Life on the farm: Processing potatoes four ways

Last week I shared how to preserve farm-fresh eggs. Today I want to share another project I’ve been working on… Processing potatoes!

I am such a foodie at heart, and I think that’s because my gramma raised me and she was an old-fashioned cook who allowed me to help her in the kitchen at a very young age. Today I cook some of the same dishes for my family that she taught me to make way back then. Her generation cooked because it was affordable and better for you. I carry on that tradition in my own home.

I preserve food year-round, and because of that I eat those delicious foods year-round.
Last week I checked my walk-in cooler, where I store bulk items like potatoes. I had about three five-gallon buckets full of potatoes, right from a potato farmer. I noticed that some of the potatoes were starting to soften, so I knew I needed to use them fast. I decided to process my potatoes to preserve them for some of our favorite recipes. I took my passion to Pinterest, of course, and pinned lots of frozen potatoes ideas and recipes.

In order to freeze potatoes, you really need to partially cook the potatoes. If you don’t, the texture doesn’t hold up after freezing. Since I’m processing my potatoes to freeze in several different ways, I’ll parboil and bake.

Here are four potato recipes I tested that turned out great: hash browns, diced, steak-fries and tater tots. Before you begin any of these recipes, be sure to wash and scrub the potatoes thoroughly.

Hash browns 

When I thought about freezing potatoes, hash browns instantly came to mind. Who doesn’t love frozen hash browns?! I took my larger whole potatoes, equal in size, spread them out on a baking sheet and pierced each a few times (to avoid exploding in the oven) then baked them for one hour at 350 degrees. Your potato is ready when you can stick a fork into the center with a little pressure. You don’t want to cook it to mush. Allow potatoes to cool and then refrigerate. I refrigerated overnight.

To process those partially baked potatoes, either peel or leave skins on, however your family enjoys them. Get you grater out and get ready for an arm workout! Grate the potatoes and lay the shreds out in a single layer on cookie sheets and put them in the freezer until frozen, then simply add them to freezer bags. (I like to use my FoodSaver.)

Freeze in servings convenient for your family. I even added some already frozen peppers and onions to my packages. When you’re ready to use, simply cook up and enjoy. A tip I learned: cook the hash browns from potatoes’ frozen stage. If you allow them to thaw before cooking, they become mushy and can turn brownish.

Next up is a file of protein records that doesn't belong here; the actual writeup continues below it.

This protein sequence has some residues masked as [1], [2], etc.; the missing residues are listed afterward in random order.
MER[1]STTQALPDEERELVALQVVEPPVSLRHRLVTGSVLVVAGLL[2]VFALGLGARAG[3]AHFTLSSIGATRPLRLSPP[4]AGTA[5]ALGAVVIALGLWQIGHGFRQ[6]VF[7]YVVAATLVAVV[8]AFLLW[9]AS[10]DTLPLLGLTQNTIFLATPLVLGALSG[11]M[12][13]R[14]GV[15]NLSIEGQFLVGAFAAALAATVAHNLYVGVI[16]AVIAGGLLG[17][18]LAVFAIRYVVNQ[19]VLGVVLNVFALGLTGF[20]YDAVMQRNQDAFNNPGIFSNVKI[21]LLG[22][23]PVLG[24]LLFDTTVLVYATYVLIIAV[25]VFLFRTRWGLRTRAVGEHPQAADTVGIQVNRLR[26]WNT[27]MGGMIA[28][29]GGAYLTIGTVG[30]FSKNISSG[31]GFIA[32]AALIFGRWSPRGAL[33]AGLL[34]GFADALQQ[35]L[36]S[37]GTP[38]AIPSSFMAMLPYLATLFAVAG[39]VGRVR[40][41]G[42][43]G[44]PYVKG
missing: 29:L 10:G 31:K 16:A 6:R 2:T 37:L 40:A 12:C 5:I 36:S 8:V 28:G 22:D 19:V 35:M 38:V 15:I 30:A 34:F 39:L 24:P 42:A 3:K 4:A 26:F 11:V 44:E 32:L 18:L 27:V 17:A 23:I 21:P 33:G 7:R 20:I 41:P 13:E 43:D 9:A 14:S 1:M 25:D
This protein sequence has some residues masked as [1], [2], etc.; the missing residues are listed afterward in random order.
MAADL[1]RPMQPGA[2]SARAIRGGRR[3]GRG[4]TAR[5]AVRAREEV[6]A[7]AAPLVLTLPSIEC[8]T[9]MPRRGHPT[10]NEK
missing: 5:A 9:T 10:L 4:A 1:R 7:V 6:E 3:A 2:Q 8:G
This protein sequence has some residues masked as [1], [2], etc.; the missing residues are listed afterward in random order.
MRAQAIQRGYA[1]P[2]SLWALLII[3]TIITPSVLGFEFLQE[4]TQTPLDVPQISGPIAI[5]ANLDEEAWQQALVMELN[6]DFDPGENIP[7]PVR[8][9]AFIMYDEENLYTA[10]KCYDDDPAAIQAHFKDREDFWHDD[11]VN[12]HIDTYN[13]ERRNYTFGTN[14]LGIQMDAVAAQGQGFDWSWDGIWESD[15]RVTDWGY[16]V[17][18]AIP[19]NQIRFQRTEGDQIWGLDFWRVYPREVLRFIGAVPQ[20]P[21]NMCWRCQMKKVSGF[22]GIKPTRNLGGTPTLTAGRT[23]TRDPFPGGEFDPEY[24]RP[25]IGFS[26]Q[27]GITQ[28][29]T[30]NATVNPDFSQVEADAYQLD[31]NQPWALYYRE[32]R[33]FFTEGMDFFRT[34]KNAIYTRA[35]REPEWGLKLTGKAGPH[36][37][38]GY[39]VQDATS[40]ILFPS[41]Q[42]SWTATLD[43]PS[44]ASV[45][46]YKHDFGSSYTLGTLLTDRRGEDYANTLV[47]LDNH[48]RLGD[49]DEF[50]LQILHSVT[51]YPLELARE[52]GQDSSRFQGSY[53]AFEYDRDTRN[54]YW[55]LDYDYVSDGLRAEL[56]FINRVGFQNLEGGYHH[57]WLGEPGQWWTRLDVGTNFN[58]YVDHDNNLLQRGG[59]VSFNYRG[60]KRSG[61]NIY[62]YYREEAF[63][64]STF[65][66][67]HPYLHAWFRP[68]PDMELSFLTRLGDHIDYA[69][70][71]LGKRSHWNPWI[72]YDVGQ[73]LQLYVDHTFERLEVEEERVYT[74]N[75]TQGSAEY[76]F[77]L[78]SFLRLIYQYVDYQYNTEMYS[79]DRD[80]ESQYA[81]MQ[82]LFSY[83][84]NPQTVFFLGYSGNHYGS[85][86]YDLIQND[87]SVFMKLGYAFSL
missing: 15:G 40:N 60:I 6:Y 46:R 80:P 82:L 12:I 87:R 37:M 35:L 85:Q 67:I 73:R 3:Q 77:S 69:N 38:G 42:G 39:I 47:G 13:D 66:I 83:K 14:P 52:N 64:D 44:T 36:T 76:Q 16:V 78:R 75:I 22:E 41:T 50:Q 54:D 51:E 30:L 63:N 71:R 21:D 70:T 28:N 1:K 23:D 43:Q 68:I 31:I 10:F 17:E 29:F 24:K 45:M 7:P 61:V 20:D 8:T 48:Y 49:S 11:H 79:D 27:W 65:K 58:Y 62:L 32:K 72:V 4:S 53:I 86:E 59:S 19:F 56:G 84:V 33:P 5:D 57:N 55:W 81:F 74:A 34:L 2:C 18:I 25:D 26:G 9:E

Diced

Instead of baking, you may want to try partially boiling your potatoes before freezing in small bite-sizes.

First, peel and dice the potatoes. Add them to boiling water and boil for about five minutes, maybe more depending on your dice size. You don’t want to cook them completely! If your fork breaks the potatoes apart, they are too cooked. Once boiled to the correct doneness, strain potatoes and add to ice cold water to stop cooking process. Once cooled, spray cookie sheets and lay out in single layer and freeze. Use the same technique to finish as the hash browns. Cook from frozen state, fry for breakfast diced potatoes.

Steak-fries

Another favorite. Take whole potatoes that have been refrigerated and cut into steak-fries, and season with Johnny’s Seasoning Salt. Freeze in single layer and finish by packaging with freezer bags or a FoodSaver. To cook, remove from freezer and bake in a 425 oven for 20 minutes. Cooking time varies. I finished mine off from oven to fryer for a few minutes for that added crunch. Yummy!

Tater tots

Once you try these, you won’t buy another bag of frozen, store bought tots again! They are sooo delicious.

Shred potatoes. Wrap shreds in cheesecloth and squeeze excess water out of potatoes. Add your own favorite seasoning and fry! Here’s how I seasoned mine:

2 lbs potatoes
1 tablesoon flour
1 teaspoon garlic powder
1/2 teaspoon onion powder
1/4 teaspoon dried oregano
Kosher salt & pepper to taste.

Combine all ingredients. You should have a dry but workable consistency. If not, add more flour. Form into tots and add to a FryDaddy — AKA a deep fat fryer — at 375 degrees for six minutes, give or take. Remove from oil and salt. Try not to eat right away…but oh the urge is about too much. Dip in ketchup and your taste-buds will be rewarding that decision to make your own tots. So worth the effort!

So, as you can see, we stockpiled a ton of potatoes in our favorite ways! This stuff takes  a little work, but my family gave all of these recipes a 10!

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